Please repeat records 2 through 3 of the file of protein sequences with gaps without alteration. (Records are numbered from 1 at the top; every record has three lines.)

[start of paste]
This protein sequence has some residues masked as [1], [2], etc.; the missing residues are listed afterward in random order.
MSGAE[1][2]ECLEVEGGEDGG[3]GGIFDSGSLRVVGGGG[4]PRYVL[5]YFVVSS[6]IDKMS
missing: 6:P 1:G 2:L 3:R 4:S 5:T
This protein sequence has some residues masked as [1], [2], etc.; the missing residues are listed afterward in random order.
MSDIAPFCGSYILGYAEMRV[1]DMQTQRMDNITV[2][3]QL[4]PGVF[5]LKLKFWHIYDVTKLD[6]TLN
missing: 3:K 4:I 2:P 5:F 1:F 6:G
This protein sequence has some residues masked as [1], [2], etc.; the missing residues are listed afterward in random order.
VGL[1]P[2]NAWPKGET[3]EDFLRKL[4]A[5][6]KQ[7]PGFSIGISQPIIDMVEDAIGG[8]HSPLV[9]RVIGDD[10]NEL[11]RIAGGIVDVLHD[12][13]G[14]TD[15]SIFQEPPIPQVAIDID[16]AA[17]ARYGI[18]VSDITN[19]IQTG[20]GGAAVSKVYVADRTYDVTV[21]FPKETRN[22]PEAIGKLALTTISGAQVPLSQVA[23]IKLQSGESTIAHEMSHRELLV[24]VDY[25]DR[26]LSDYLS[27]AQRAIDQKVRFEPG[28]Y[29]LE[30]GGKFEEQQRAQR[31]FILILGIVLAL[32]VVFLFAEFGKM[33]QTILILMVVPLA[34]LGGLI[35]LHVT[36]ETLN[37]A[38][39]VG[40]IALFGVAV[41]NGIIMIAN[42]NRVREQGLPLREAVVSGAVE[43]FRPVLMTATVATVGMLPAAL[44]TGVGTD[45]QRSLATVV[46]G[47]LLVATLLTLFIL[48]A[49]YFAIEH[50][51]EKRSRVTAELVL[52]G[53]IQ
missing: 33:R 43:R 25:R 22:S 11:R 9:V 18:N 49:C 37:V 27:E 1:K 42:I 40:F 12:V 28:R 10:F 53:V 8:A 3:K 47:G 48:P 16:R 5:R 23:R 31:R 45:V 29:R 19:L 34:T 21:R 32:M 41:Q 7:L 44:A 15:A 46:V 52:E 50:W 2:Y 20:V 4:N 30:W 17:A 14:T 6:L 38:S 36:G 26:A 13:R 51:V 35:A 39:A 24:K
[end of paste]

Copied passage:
This protein sequence has some residues masked as [1], [2], etc.; the missing residues are listed afterward in random order.
MSDIAPFCGSYILGYAEMRV[1]DMQTQRMDNITV[2][3]QL[4]PGVF[5]LKLKFWHIYDVTKLD[6]TLN
missing: 3:K 4:I 2:P 5:F 1:F 6:G
This protein sequence has some residues masked as [1], [2], etc.; the missing residues are listed afterward in random order.
VGL[1]P[2]NAWPKGET[3]EDFLRKL[4]A[5][6]KQ[7]PGFSIGISQPIIDMVEDAIGG[8]HSPLV[9]RVIGDD[10]NEL[11]RIAGGIVDVLHD[12][13]G[14]TD[15]SIFQEPPIPQVAIDID[16]AA[17]ARYGI[18]VSDITN[19]IQTG[20]GGAAVSKVYVADRTYDVTV[21]FPKETRN[22]PEAIGKLALTTISGAQVPLSQVA[23]IKLQSGESTIAHEMSHRELLV[24]VDY[25]DR[26]LSDYLS[27]AQRAIDQKVRFEPG[28]Y[29]LE[30]GGKFEEQQRAQR[31]FILILGIVLAL[32]VVFLFAEFGKM[33]QTILILMVVPLA[34]LGGLI[35]LHVT[36]ETLN[37]A[38][39]VG[40]IALFGVAV[41]NGIIMIAN[42]NRVREQGLPLREAVVSGAVE[43]FRPVLMTATVATVGMLPAAL[44]TGVGTD[45]QRSLATVV[46]G[47]LLVATLLTLFIL[48]A[49]YFAIEH[50][51]EKRSRVTAELVL[52]G[53]IQ
missing: 33:R 43:R 25:R 22:S 11:R 9:V 18:N 49:C 37:V 27:E 1:K 42:I 40:F 12:V 28:R 10:F 53:V 8:A 3:K 47:G 48:P 16:R 5:R 23:R 31:R 45:V 29:R 19:L 34:T 21:R 32:M 41:Q 7:L 44:A 15:A 46:V 52:E 50:W 2:Y 20:V 4:N 30:W 17:A 14:T 6:L 38:S 36:G 26:A 13:R 51:V 35:A 39:A 24:K